We Barbadians must resolve to make 2015 the year in which we draw a proverbial line in the sand and refuse to go backward any further as a nation. It must also be the year in which we send a clear message to the powers that be that there will be no further dismantling of any of the fundamental elements of our precious Barbadian economy/society/nation!
Tragically, there is clear and incontrovertible evidence that over the past ten years our Barbadian nation has gone backward. Our Government has either deliberately dismantled crucial programmes and policies that earlier generations of Barbadians had developed through sacrifice and struggle, or, in some instances, has simply failed to fight to preserve the social gains of previous decades.
Over the past decade, we have –– for example –– witnessed a treacherous assault on the principles of our Barbadian system of “social democracy”, with the current Democratic Labour Party Government, in particular, whittling down the national provision of free university education and public health care.
We have also witnessed an assault on, and the whittling down of, the image and authority of our crucial trade union movement. Simply put, trade union leaders and unionized workers have been treated with contempt by our Government.
In addition, our Public Service has been thoroughly compromised and demoralized; our national politics has been debased; our system of representative Parliamentary and Cabinet Government has been reduced to a joke; our national commitment to a “mixed economy” is in the process of being discarded; and the list of negatives goes on and on!
The time has come for us Barbadian people to declare that “enough is enough” and that there will be no further retreat. Indeed, 2015 must become the year in which we bring the backward momentum to a halt, and establish a platform for future forward movement.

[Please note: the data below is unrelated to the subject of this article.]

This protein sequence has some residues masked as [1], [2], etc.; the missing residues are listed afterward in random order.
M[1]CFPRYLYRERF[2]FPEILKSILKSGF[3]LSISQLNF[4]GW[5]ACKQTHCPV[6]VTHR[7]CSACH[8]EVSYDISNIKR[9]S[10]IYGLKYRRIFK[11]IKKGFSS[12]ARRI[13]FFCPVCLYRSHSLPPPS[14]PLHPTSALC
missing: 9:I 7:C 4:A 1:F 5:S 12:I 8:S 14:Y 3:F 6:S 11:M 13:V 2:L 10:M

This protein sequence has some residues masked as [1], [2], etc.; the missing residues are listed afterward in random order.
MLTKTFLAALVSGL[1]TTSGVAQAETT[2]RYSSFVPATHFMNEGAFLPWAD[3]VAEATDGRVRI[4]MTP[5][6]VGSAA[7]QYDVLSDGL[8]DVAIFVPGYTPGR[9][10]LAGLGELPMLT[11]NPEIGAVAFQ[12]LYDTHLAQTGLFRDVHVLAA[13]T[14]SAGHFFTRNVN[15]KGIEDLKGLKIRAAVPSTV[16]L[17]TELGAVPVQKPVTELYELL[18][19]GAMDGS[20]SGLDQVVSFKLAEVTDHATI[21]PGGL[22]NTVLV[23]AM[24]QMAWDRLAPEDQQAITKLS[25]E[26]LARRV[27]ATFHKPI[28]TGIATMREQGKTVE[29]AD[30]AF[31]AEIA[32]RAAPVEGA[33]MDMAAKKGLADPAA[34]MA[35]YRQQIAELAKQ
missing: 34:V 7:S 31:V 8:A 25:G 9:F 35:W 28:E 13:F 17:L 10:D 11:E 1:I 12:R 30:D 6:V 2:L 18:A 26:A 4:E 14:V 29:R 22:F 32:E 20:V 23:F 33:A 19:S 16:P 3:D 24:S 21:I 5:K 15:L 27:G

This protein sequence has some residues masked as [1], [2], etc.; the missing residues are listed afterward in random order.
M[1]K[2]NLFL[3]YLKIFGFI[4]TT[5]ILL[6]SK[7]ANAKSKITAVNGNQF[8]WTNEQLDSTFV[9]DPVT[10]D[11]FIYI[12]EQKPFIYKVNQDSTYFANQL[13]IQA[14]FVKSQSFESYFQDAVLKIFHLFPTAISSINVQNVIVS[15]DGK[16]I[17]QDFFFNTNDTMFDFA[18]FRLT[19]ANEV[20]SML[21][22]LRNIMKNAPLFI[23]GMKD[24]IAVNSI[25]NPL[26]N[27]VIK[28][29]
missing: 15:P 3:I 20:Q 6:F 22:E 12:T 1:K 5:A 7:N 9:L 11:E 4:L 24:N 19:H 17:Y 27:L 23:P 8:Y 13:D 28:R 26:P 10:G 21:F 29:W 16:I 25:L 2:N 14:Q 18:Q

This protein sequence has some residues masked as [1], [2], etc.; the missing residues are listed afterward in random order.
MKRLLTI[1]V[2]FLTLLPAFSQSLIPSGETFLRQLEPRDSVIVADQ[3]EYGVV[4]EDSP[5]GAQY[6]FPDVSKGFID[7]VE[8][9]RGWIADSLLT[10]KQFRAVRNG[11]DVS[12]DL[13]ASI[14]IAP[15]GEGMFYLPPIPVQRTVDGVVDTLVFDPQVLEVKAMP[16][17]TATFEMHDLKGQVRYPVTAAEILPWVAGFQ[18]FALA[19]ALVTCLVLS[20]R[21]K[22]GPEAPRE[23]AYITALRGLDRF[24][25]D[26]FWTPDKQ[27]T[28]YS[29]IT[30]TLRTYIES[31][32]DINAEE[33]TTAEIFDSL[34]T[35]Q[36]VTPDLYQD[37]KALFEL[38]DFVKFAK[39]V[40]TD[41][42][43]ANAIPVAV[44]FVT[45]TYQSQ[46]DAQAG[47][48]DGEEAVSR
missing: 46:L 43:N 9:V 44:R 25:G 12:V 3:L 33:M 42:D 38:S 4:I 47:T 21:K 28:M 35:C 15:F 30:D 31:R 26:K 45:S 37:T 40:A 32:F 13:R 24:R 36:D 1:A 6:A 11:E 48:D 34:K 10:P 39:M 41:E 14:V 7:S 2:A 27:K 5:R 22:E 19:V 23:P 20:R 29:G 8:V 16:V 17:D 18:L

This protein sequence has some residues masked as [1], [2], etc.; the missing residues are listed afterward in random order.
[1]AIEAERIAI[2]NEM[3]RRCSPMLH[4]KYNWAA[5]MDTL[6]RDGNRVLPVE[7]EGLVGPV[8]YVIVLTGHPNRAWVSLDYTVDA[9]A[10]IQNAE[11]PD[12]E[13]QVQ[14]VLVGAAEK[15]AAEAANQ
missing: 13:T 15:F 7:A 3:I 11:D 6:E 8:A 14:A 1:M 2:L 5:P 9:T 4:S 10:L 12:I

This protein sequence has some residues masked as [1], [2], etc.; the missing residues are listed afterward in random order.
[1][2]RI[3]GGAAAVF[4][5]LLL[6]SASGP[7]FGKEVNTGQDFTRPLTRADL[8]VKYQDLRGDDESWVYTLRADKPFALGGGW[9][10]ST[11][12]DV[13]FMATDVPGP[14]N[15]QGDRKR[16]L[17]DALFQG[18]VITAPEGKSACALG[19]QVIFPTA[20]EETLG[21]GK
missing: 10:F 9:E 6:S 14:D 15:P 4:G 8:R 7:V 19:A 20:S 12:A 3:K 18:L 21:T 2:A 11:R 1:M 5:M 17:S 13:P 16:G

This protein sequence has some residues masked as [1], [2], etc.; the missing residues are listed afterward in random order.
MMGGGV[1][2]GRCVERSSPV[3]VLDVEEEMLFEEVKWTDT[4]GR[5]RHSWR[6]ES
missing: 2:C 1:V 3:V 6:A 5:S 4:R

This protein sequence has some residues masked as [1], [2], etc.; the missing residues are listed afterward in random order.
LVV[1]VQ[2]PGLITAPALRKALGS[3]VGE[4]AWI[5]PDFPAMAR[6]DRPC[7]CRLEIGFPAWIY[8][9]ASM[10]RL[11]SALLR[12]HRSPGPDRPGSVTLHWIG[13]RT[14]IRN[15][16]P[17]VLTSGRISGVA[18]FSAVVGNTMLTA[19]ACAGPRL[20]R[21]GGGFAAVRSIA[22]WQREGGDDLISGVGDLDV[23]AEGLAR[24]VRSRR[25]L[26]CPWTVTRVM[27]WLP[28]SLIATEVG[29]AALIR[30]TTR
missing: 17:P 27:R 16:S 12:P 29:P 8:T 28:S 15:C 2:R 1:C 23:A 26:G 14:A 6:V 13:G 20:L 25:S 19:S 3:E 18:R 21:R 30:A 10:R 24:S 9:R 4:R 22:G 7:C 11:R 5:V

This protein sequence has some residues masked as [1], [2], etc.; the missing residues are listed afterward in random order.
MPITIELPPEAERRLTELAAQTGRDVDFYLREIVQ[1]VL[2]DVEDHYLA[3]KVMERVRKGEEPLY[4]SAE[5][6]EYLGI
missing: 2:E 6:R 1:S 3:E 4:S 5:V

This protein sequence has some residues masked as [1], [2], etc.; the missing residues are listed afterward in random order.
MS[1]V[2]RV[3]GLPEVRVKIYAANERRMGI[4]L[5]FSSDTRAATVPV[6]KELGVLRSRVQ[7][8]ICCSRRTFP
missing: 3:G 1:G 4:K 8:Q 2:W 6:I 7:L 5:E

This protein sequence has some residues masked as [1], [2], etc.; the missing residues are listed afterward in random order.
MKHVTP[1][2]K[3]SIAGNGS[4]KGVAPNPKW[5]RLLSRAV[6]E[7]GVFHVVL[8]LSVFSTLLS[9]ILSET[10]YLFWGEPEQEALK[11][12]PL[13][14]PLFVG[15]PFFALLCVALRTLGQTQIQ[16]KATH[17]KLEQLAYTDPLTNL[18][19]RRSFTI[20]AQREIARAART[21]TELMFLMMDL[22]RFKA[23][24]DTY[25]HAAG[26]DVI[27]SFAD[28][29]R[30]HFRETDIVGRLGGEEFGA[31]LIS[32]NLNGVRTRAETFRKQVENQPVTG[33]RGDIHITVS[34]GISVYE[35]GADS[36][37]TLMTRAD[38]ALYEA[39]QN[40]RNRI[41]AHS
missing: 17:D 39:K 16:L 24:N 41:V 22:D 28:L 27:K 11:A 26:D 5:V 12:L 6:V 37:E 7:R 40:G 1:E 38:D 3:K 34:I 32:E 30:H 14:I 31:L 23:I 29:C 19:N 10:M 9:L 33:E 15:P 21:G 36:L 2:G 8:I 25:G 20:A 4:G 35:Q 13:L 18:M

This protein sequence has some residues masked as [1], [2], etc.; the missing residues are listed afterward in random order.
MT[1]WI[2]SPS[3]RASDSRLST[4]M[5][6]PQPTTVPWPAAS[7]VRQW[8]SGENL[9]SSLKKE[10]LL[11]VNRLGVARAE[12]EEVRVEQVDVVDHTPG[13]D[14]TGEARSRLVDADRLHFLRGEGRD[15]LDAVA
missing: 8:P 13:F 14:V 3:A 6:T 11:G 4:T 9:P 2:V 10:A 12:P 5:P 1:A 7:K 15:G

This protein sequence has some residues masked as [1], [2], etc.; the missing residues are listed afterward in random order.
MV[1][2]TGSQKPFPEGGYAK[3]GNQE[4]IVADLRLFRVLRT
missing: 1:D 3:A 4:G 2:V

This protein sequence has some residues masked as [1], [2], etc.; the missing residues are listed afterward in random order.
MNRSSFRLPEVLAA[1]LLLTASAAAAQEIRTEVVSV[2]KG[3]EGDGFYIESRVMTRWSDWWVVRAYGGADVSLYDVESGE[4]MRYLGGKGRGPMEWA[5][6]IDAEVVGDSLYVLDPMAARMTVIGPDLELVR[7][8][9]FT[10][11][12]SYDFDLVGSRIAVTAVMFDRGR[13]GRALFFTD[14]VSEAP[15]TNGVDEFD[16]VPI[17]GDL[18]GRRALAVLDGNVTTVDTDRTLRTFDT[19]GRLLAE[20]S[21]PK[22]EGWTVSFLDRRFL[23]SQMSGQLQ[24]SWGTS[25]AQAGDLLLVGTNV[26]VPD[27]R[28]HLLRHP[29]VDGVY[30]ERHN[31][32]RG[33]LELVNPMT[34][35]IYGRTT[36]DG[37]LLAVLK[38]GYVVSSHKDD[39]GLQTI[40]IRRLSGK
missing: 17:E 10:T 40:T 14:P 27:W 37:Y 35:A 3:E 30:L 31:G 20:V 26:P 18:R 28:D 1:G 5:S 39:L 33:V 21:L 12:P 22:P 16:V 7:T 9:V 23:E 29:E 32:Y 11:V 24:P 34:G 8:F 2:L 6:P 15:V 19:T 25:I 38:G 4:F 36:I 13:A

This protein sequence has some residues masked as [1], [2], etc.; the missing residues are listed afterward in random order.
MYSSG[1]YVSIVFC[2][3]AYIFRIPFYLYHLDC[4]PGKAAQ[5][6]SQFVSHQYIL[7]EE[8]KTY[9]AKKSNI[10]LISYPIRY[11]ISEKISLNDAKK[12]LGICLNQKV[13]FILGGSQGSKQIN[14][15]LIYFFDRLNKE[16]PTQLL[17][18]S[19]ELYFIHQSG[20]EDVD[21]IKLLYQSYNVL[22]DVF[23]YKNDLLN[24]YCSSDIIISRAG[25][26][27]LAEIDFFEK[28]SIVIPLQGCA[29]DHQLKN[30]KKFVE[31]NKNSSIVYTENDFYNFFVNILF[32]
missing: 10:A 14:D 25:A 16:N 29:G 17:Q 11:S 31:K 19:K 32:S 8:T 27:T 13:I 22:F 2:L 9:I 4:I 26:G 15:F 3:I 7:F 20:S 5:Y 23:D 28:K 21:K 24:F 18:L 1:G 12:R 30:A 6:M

I am sorry to have to say this, but I think that one of the essential requirements for stopping the rot and moving forward is that we must rid ourselves of the current Democratic Labour Party (DLP) Government. This is not a statement which I make lightly, for I have many friends in the DLP and have enjoyed long relationships with many persons who now hold senior positions in the governing administration, but the simple truth is that I love Barbados more than I love my friends and acquaintances in the DLP.
The sad reality is that the seven-year rule of this DLP administration has been disastrous for Barbados. Clearly, the DLP came to power in 2008 without any coherent plan for governing the country. This basic weakness was further compounded when they found themselves faced with an international economic recession, and the tragic result has been a hapless administration that has lurched from crisis to crisis, bereft of any national vision or sense of purpose.
I am sorry, but after seven long years I have given up on this DLP administration. Surely, if this administration possessed the substance required to lead our country out of crisis, we would have seen some glimpse of it by now. The fact that we haven’t seen it after seven years says to me that it is simply not there.